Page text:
NetForum uses cookies to ensure that we give you the best experience on our website. If you continue to use the site, we'll assume that you are happy to receive these cookies on the NetForum website. Read about our cookies.
NetForum Community
Learn. Share. Optimize.
Log in | Sign up now | Submit content | Contact

Attention valued NetForum members:

Due to evolving technology needs and global privacy regulations, we have made the hard decision to suspend the NetForum User Community platform on Friday, November 29, 2019.

After this date, the current NetForum can no longer be reached. Please click here for more information about this decision, what happens next and how to stay in touch with us about the future of the community.

Go to similar content

MultiTransmit brings robustness to 3.0T cardiac imaging

Best Practice
Thomas, Daniel, M.D., Ph.D. University of Bonn • Germany

Bonn University has found MultiTransmit RF technology extends 3.0T imaging in cardiac applications and gives greater flexibility. For example, black blood TSE sequences are perceived to be more robust which benefits imaging of cardiomyopathies.



 Cardiac imaging team of University of Bonn. University of Bonn, Germany
Cardiac imaging team of University of Bonn.
University of Bonn, Germany

MultiTransmit and the cardiac application

The University of Bonn was one of the first to apply MultiTransmit in cardiac MR. Daniel Thomas, MD, attending radiologist and chief of cardiac imaging in the Department of Radiology, has worked with MultiTransmit in cardiac MR since its earliest conception. Dr. Thomas has also gained extensive experience on MultiTransmit with 3.0T spine and whole body imaging

The radiology department sees, for example, patients with congenital heart disease, patients referred for stress testing and patients with suspected cardiomyopathies. An important aspect of MR imaging here is to rule out, or confirm, myocarditis.

MultiTransmit advantages seen in black blood TSE

“Patient-adaptive MultiTransmit – also called RF shimming – provides a more homogeneous B1 field, which translates into a more uniform signal distribution in images and better image contrast. Also in 3.0T cardiac MR, MultiTransmit produces images with excellent uniformity. In cine images as well as black blood TSE, this results in better delineation of the myocardium versus the blood pool. Standing wave effects are now significantly reduced, especially beneficial in patients with cardiomyopathies, who often have large pleural effusion,” says Dr. Thomas.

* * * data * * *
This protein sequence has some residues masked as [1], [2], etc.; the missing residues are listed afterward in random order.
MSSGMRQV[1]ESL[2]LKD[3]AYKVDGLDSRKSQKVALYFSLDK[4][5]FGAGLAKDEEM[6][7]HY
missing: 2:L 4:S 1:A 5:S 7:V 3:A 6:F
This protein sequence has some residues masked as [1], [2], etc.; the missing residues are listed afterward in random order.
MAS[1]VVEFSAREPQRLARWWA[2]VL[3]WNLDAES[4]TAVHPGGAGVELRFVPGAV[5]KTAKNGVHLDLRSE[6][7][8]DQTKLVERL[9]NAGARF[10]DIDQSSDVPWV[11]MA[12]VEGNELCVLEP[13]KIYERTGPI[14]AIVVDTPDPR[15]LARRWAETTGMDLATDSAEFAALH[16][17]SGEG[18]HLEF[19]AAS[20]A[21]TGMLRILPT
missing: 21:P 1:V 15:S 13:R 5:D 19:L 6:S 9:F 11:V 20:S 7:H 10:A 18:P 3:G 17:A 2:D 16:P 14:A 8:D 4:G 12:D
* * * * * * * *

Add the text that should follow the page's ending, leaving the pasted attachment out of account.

With MultiTransmit, the local SAR distribution is more homogeneous, and consequently shorter TR and TE can be selected than on standard 3.0T. “The effect of a more homogeneous B1 field and shorter TR and TE is exciting; this benefits image quality as SNR and CNR increase and fewer black band artifacts are seen,” says Dr. Thomas. “In addition, with the optimized B1-field created by MultiTransmit, flip angles are more accurately reached. This will further improve SNR and CNR in B-TFE cine scans and will provide more homogeneous signal distribution.”

"Using MultiTransmit I see far fewer and smaller artifacts than with standard 3.0T, especially with Balanced FFE imaging. The reduction of standing wave artifacts (dielectric shading) in the heart and specifically in the right ventricular (RV) free wall makes cardiac MR so much more robust,” Dr. Thomas explains. He finds that MultiTransmit makes 3.0T more flexible and extends the use of cardiac applications. His next step is to exploit further the use of MultiTransmit in cardiac, and to translate these findings into a clinical benefit.

Dr. Thomas stresses that in cardiac applications the advantages of MultiTransmit are slightly different compared with other body regions. “We have seen an increase in image homogeneity and contrast, although the increase in speed is less in cardiac gated and breath hold TSE sequences, compared to, for example, spine imaging, where SAR issues translate into increased imaging time for TSE sequences. However, a slight increase in cine speed is seen, where improved SAR management does allow for a shorter TR and TE. This gain in speed compared to standard 3.0T may be used to reduce breath hold duration by 1 to 3 seconds, (depending on the scan parameters), which makes a difference for patients with problems holding their breath. Another benefit is that the TR reduction reduces the susceptibility to dark-band artifacts,” Dr. Thomas concludes.


Cardiac MultiTransmit 4D is currently available for Ingenia 3.0T only.



Related reading:

 



This content has been made possible by NetForum Community.
Share this on: Share your link in twitter Share your link in facebook Share your link on LinkedIn Print Rate this article: Log in to vote

 
Rating:
Votes:
1
Views:
568
Added:
Dec 7, 2011

Rate this:
Log in to vote
 

Best Practice
3.0T, Cardiac, MultiTransmit
 

Clinical News
Best Practices
Case Studies
Publications and Abstracts
White Papers
Web seminars and Presentations
ExamCards
Protocols
Application Tips and FAQ
Training
Try an Application
Business News
Case Studies
White Papers
Web Seminars and Presentations
Utilization Services
Contributing Professionals
Contributing Institutions
Become a Contributor